The majority of Henry David Thoreau’s work that is studied today is prose, although the author considered himself a poet. From works on social ideas to praising nature, Thoreau was a master at his craft. A major compilation of Thoreau’s is “Walden,” a collection of many works. Walden Pond was a place where Thoreau spent two years in a small cottage “living deep and sucking out the marrow of all life.” Writing and devoting his time to nature, Thoreau created a detailed journal of all his time at Walden Pond. One passage in this compilation “Where I Lived, and What I Lived For,” Thoreau says, "I went to the woods because I wished to live deliberately, to front only the essential facts of life, and see if I could not learn what it had to teach, and not, when I came to die, discover that I had not lived." “Walden” seeks to point out how important simplicity in life is, and Thoreau tried to steer away from materialistic goods. In "Walden" Thoreau says, "Our life is frittered away by detail." In regards to our lives, he also stresses that we need to, "Simplify, simplify, simplify."

Another prominent work of Thoreau’s is “Civil Disobedience.” This essay concentrates on individual responsibility and actions when government laws are wrong and unjust. The aggressive tone in which Thoreau wrote the essay has stirred emotions and action into many individuals that have experienced or have witnessed injustice in society. According to http://thoreau.eserver.org/civil.html , "Civil Disobedience” has more history than many suspect. In the 1940's it was read by the Danish resistance, in the 1950's it was cherished by people who opposed McCarthyism, in the 1960's it was influential in the struggle against South African apartheid, and in the 1970's it was discovered by a new generation of anti-war activists. The lesson learned from all this experience is that Thoreau's ideas really do work, just as he imagined they would.” Thoreau wrote this piece after he was put in jail for not paying his taxes, which he rebelled against because the money supported slavery. Thoreau asks individuals to speak out against injustices caused by governing power. These very ideas influenced the teachings of prominent figures such as Mahatma Gandhi and Martin Luther King, Jr. According to Gandhi, “His essay has been sanctified by suffering. Moreover, it is written for all time. Its incisive logic is unanswerable." It is evident that Thoreau and his works have had a lasting impact on literature and society.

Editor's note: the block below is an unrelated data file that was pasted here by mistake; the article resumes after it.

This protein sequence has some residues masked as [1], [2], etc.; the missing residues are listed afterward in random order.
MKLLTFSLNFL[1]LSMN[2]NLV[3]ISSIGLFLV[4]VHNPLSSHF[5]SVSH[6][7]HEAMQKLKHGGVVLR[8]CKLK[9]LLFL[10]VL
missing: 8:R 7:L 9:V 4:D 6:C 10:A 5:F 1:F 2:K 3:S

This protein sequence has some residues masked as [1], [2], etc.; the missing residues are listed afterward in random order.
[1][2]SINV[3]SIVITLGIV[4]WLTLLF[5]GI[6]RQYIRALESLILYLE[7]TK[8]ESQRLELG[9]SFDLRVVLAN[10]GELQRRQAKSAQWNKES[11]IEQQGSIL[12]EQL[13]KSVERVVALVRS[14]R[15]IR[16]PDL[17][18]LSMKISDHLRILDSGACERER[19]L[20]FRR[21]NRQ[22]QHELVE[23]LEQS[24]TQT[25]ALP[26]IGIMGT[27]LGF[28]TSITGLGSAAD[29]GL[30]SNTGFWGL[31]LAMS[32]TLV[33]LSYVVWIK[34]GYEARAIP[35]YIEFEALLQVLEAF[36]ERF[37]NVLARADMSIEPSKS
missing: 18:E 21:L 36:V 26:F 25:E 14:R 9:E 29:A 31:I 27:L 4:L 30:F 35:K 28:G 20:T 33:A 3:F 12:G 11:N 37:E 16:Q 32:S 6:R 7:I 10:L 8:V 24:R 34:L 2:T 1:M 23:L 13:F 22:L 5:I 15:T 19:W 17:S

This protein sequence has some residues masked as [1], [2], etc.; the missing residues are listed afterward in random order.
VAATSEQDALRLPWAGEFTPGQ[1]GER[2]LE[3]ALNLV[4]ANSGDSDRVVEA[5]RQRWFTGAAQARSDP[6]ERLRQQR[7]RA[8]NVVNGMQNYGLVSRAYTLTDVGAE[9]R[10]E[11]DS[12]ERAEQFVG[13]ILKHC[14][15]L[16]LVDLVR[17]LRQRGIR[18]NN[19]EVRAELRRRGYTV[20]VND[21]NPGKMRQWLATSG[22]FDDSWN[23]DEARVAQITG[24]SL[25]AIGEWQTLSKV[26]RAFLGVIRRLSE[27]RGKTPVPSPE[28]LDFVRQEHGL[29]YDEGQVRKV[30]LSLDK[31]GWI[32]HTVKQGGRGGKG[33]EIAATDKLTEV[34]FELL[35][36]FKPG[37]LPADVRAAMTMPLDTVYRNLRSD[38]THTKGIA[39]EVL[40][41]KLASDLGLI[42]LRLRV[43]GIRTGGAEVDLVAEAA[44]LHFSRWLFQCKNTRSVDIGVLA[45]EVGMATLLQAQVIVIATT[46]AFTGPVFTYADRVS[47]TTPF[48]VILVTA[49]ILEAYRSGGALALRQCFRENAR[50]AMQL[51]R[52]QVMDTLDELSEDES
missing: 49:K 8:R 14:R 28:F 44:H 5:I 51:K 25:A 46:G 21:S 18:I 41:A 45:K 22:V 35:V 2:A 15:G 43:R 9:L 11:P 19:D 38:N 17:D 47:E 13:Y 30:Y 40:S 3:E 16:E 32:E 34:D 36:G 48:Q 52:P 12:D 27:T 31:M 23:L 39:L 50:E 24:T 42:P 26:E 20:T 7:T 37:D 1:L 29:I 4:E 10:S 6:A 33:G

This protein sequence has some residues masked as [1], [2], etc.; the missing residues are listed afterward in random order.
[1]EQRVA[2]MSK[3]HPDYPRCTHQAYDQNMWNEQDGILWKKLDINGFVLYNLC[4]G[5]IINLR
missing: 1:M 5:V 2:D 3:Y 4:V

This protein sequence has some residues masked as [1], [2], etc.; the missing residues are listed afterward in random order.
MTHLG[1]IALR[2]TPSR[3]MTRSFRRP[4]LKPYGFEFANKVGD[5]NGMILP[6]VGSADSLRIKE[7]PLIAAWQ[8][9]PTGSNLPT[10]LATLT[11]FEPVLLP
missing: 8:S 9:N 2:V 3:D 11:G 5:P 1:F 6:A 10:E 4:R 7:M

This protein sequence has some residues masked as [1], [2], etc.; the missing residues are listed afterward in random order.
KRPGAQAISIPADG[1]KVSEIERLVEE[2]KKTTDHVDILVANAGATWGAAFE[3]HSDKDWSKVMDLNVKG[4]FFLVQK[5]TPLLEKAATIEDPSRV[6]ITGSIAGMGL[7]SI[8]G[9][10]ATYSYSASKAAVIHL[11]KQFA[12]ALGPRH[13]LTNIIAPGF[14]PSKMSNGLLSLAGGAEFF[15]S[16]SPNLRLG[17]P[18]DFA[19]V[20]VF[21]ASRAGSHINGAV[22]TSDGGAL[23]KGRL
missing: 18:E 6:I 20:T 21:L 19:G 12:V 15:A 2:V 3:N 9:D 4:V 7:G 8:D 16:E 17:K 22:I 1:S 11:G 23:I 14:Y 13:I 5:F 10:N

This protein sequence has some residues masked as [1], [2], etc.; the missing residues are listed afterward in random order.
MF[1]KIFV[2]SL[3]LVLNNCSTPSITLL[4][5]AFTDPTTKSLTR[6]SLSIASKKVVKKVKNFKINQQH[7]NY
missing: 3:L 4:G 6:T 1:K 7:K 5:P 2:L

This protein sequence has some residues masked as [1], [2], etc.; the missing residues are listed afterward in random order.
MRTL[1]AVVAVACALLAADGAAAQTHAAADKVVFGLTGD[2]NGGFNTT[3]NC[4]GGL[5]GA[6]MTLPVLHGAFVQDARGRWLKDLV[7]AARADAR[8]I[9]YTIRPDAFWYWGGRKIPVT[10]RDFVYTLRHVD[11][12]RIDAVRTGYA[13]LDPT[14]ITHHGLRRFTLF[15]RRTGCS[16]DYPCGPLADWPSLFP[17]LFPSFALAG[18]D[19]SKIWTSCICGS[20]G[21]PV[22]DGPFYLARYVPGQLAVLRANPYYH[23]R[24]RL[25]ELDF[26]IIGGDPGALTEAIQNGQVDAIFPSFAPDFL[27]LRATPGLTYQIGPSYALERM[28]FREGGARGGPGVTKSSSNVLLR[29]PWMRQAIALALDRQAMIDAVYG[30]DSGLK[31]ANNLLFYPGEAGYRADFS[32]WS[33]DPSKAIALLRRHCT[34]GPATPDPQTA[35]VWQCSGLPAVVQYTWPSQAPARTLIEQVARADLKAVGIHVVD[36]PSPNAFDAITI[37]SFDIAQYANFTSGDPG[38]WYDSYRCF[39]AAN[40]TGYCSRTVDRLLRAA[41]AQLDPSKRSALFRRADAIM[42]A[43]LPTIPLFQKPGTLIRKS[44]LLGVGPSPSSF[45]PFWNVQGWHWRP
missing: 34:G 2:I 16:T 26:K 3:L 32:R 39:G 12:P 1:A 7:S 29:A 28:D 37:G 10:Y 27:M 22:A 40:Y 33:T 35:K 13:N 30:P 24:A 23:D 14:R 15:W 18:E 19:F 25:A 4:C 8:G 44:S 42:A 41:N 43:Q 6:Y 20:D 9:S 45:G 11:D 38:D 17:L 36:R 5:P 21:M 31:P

Henry David Thoreau and the Transcendentalist Movement - IntertextualityConclusion

Henry David Thoreau truly broke new ground in the literary and philosophical world. As an author he wrote masterfully, and as a philosopher he developed a sufficient moral code. He championed freedom and equality for all individuals. He influenced the thinking of authors, political figures, social activists, as well as many other individuals. He was a true individualist, and the world is a richer place because of his unique and masterful works. As a close friend of Thoreau’s, Ralph Waldo Emerson said,

"He was bred to no profession; he never married; he lived alone; he never went to church; he never voted; he refused to pay a tax to the State; he ate no flesh; he drank no wine; he never knew the use of tobacco; and though a naturalist, he used neither trap nor gun. He chose, wisely no doubt for himself, to be the bachelor of thought and Nature.... No truer American existed than Thoreau."

Works Cited

Bickman, Martin. "An Overview of American Transcendentalism." American Transcendentalism Web. 3 May 2007.

"Henry David Thoreau." Academy of American Poets. May 3, 2007.

"Indian Summer by Regis Francois Gignoux." AllPosters.com. May 3, 2007

McElroy, Wendy. "Henry Thoreau and 'Civil Disobedience.'" July 30, 2005.

"Outwardly Simple, and Inwardly Rich." Teekampagne. May 3, 2007

"Transcendentalists." May 3, 2007.